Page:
The new year 2022 unscrolls. As we struggle to get clear of the wreckage of 2021, the question is whether Americans have it in them to begin again, to journey into the future with some humility. Can we leave behind the evil passions that have eroded the order and security of American life and re-envision something more wholesome, more generally beneficial, that’s kinder to nature and humankind?
The pressure to turn conservative is increasing: by which I mean, the pressure to appreciate and preserve what we have and to consolidate public sentiment around goals consonant with our historical strengths. Partisan sniping, barbarizing technologies, upper-class selfishness, and decades of in-migration have triggered keen disillusionment, anomie, and rage. Meanwhile, our love affair with globalism has turned sour. We are croaking from the environmental and monetary costs.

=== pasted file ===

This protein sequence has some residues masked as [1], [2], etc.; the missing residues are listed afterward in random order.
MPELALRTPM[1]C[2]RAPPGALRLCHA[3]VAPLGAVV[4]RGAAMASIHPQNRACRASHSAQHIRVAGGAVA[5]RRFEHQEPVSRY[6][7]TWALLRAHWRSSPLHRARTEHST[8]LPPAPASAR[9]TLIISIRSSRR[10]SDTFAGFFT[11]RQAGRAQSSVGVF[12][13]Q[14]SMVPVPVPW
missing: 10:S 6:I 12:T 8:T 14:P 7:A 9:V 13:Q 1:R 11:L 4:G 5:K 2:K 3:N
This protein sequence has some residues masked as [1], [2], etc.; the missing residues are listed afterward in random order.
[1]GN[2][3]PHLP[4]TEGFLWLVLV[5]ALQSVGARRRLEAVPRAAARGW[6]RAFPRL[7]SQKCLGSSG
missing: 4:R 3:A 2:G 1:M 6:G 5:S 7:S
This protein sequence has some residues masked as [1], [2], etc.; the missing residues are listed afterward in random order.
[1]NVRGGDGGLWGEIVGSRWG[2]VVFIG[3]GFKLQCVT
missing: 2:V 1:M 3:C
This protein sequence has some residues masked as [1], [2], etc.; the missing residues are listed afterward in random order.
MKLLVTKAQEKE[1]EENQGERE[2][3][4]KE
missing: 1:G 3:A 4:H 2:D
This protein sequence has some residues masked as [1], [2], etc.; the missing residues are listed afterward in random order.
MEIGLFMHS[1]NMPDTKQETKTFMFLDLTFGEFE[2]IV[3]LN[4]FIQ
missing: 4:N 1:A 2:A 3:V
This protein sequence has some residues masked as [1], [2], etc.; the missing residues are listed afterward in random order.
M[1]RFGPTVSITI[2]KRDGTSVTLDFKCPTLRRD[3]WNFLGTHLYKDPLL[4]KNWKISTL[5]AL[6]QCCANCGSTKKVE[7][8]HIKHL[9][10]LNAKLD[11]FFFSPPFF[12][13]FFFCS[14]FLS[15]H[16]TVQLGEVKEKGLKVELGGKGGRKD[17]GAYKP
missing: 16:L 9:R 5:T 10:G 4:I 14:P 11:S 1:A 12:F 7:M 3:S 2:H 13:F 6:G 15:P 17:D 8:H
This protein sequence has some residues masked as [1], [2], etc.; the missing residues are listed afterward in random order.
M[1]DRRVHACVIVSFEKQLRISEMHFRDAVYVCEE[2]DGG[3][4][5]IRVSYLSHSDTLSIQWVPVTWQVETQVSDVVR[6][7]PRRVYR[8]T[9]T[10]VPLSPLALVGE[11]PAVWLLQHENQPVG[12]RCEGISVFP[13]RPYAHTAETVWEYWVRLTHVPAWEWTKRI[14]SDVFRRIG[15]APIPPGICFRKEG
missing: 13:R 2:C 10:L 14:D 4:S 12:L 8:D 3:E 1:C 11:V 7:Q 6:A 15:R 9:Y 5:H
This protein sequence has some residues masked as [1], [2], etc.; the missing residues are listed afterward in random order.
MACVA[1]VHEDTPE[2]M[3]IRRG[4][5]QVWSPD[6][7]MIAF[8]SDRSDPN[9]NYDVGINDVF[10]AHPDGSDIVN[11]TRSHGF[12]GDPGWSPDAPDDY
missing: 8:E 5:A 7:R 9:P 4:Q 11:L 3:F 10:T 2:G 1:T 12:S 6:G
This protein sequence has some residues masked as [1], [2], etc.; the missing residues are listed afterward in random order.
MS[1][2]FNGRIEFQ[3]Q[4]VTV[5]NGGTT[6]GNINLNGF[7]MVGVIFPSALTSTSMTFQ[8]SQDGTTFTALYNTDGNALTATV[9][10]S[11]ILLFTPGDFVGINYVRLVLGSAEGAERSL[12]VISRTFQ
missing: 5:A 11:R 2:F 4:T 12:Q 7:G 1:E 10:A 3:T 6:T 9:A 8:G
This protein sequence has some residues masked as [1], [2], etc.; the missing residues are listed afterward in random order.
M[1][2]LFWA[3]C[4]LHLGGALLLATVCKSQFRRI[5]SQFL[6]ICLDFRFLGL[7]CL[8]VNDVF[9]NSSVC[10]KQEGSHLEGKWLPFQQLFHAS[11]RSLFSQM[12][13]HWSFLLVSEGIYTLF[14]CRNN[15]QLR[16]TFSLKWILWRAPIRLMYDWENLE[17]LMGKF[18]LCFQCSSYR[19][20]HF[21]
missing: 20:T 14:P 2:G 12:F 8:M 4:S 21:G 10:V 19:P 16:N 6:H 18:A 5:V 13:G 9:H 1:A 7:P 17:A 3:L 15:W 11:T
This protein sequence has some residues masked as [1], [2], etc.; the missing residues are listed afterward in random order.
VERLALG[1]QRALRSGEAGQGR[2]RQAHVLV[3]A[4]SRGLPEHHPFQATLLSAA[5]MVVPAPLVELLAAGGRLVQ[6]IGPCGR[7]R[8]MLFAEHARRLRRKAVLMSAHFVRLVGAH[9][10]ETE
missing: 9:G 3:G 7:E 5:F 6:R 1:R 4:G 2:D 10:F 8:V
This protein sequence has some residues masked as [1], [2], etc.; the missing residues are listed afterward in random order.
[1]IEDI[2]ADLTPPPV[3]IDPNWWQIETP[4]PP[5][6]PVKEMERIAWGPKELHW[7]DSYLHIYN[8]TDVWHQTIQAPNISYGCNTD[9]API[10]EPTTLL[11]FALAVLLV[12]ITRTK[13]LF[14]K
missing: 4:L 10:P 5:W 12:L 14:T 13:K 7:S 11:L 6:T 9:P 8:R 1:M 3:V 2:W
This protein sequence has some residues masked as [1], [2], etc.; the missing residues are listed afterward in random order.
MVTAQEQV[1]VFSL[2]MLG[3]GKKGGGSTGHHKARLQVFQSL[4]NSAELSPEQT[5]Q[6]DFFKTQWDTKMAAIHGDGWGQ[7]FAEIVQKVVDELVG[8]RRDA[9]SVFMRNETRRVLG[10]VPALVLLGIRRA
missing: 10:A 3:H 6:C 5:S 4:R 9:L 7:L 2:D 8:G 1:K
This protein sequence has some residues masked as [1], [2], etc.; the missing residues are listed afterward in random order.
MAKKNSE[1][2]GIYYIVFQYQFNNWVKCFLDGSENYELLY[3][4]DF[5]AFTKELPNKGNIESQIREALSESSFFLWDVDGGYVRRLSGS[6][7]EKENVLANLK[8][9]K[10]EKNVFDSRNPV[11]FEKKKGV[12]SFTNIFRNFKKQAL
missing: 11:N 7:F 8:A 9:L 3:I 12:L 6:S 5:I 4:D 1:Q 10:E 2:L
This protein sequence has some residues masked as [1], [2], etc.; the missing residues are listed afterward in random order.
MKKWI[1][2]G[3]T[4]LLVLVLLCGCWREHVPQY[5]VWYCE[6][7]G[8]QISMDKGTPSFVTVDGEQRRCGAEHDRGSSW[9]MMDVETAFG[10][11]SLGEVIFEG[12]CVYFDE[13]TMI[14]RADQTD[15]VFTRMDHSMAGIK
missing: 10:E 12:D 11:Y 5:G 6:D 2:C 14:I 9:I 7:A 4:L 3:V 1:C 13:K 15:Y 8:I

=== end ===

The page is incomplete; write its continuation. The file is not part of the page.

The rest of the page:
Amid the disappointment and weariness, January invites us to be open, to be curious, to regard the world with fresh eyes. Paradoxically, the recollection of what Americans have struggled toward as ideal goods can green the journey, can guide our hejira through a broken world.
Image: “The Journey” (1903)
by Elizabeth Shippen Green Elliott,
from this source.